What to Know
- Police arrested two insurance adjusters and another worker accused of stealing more than $300,000 from 30 Philly homeowners.
- Anthony Hoffman, Deborah Felix and Hartman Wismer are all charged with insurance fraud and other related offenses.
- Philadelphia District Attorney Larry Krasner said more victims could still be out there.
Police arrested two insurance adjusters and another worker accused of stealing more than $300,000 from vulnerable Philly homeowners.
Anthony Hoffman, the owner of Ace Public Adjusters on the 7900 block of Frankford Ave., his stepdaughter Deborah Felix and Felix’s fiancé Hartman Wismer, are all charged with insurance fraud, theft by deception, forgery, conspiracy and bad checks.
The three suspects allegedly targeted 30 homeowners, many of them elderly, who wanted to repair their homes but needed help recovering money from their insurance companies.
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During one incident, an 81-year-old woman whose home was damaged by burst water pipes, met with Hoffman and signed a contract for Ace to represent her claim, investigators said. Under an agreement, Ace was to earn 15 percent of the settlement for assisting with the claim. After the homeowner died, her daughter became executor of the estate.
Between Feb. 13, 2018 and Nov. 27, 2018, the home’s insurer issued seven checks totaling more than $127,000 to Ace as a settlement. Investigators said three of the checks were signed and cashed by Ace at a local check cashing agency but Ace did not give the estate’s executor her fair portion of each check.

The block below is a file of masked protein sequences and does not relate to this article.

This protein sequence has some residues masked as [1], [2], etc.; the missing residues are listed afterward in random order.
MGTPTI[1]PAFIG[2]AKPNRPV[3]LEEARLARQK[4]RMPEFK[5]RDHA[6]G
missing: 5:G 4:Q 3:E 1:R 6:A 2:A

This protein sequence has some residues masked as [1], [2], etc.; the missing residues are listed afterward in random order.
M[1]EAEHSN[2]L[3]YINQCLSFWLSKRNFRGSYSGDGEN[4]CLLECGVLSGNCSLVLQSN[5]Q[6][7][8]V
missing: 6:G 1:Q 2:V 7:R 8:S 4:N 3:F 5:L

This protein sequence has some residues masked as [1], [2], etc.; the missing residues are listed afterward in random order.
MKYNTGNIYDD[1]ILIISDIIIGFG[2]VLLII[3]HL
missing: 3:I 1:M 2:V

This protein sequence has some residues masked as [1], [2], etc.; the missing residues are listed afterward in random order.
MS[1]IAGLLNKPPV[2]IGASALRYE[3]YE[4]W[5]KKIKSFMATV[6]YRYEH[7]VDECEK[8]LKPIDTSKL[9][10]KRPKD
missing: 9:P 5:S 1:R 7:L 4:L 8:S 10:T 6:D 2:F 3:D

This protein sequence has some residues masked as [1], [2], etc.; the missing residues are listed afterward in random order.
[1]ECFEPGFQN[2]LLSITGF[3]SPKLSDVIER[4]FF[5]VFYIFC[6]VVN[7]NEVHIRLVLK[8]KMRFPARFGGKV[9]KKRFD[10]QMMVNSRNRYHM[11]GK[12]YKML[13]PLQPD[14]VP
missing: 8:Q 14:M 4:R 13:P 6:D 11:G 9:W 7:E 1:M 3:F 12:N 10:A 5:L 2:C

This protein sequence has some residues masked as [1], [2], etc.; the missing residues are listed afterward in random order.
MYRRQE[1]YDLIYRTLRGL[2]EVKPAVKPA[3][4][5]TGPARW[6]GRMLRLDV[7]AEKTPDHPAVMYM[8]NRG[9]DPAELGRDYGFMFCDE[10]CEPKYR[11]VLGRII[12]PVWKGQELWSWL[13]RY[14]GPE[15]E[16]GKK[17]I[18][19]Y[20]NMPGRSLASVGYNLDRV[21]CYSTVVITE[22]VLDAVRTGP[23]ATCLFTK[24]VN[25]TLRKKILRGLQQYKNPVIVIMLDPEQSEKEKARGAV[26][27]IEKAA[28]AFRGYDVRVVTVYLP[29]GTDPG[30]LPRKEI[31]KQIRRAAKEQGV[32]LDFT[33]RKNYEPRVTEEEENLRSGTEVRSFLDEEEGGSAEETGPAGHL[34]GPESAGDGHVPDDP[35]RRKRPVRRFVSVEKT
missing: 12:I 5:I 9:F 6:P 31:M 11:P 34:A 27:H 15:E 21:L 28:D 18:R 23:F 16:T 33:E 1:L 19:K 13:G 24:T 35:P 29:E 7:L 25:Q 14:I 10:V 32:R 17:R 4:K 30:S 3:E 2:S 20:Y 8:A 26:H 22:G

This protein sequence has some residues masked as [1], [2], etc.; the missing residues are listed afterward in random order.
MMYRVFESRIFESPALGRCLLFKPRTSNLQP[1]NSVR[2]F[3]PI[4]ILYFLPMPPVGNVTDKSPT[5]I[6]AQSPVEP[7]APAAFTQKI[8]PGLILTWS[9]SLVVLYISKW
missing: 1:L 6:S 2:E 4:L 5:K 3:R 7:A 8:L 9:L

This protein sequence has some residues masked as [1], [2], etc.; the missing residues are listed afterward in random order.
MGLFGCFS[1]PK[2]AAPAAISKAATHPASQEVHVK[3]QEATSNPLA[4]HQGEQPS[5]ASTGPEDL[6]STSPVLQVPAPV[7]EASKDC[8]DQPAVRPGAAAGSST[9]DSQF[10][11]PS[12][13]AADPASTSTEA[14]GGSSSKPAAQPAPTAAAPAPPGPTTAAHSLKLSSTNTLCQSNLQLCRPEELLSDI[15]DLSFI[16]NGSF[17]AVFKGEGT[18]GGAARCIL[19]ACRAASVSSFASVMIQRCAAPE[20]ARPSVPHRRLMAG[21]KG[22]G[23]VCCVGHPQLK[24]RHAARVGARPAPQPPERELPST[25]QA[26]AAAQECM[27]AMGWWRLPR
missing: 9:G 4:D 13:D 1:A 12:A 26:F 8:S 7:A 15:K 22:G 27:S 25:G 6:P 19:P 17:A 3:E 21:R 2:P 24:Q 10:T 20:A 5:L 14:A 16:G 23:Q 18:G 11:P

Ace periodically issued 20 separate payment’s totaling $90,774 to the woman’s family between July 19, 2018 and Dec. 1, 2018, according to officials. Ace also allegedly issued the homeowner three checks, totaling more than $13,000 which were returned for insufficient funds. The woman’s daughter said Ace breached their contract by not providing the family their fair portion of the insurance settlement and that she was still owed $36,251.
Another woman, Evon Butler, said she never saw a dime of the $24,000 allocated to her by her insurance company after her home was damaged by a storm.
“I don’t know where I’m going to go,” she said. “I have no clue.”
After an investigation, the Pennsylvania Insurance Department revoked the licenses of Hartman and Wismer.
Ace went under at the start of the year. A sign at the door of the business stated it was due to a family emergency and they’d be back. The building is currently up for sale however.
Hoffman is in federal custody for federal income tax charges while Felix and Wismer turned themselves in.
Philadelphia District Attorney Larry Krasner said there may be more victims out there.
“If there are we hope to hear from them,” Krasner said. “We believe they aren’t the only public adjusters who embarrass their profession by taking advantage of vulnerable people. And this office wants to hear about it.”